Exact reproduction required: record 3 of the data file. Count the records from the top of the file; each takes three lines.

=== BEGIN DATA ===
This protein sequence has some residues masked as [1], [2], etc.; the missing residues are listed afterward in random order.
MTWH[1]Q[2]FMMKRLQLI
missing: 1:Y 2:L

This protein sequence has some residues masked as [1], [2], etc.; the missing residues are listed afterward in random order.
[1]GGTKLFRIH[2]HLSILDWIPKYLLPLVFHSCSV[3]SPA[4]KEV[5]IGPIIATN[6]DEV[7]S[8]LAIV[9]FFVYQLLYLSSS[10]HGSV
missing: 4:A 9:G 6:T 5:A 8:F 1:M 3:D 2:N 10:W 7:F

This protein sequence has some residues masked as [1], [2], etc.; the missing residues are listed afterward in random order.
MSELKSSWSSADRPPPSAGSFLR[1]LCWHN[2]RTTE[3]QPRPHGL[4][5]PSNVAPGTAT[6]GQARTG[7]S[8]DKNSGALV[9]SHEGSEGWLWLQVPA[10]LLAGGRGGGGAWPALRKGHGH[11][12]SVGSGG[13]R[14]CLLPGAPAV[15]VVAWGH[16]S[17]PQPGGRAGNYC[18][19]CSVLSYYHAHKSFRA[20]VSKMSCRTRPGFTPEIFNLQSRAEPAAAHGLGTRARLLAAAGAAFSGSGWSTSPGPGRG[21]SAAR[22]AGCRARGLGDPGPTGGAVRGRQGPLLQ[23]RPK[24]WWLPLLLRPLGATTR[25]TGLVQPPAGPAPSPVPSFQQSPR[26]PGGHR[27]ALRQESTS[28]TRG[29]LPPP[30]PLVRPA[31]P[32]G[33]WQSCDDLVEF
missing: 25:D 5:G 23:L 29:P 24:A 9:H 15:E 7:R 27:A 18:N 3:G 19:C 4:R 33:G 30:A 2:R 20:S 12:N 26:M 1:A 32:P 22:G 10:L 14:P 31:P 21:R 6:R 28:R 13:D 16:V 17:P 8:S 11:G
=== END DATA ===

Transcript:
This protein sequence has some residues masked as [1], [2], etc.; the missing residues are listed afterward in random order.
MSELKSSWSSADRPPPSAGSFLR[1]LCWHN[2]RTTE[3]QPRPHGL[4][5]PSNVAPGTAT[6]GQARTG[7]S[8]DKNSGALV[9]SHEGSEGWLWLQVPA[10]LLAGGRGGGGAWPALRKGHGH[11][12]SVGSGG[13]R[14]CLLPGAPAV[15]VVAWGH[16]S[17]PQPGGRAGNYC[18][19]CSVLSYYHAHKSFRA[20]VSKMSCRTRPGFTPEIFNLQSRAEPAAAHGLGTRARLLAAAGAAFSGSGWSTSPGPGRG[21]SAAR[22]AGCRARGLGDPGPTGGAVRGRQGPLLQ[23]RPK[24]WWLPLLLRPLGATTR[25]TGLVQPPAGPAPSPVPSFQQSPR[26]PGGHR[27]ALRQESTS[28]TRG[29]LPPP[30]PLVRPA[31]P[32]G[33]WQSCDDLVEF
missing: 25:D 5:G 23:L 29:P 24:A 9:H 15:E 7:R 27:A 18:N 3:G 19:C 4:R 33:G 30:A 2:R 20:S 12:N 26:M 1:A 32:P 22:G 10:L 14:P 31:P 21:R 6:R 28:R 13:D 16:V 17:P 8:S 11:G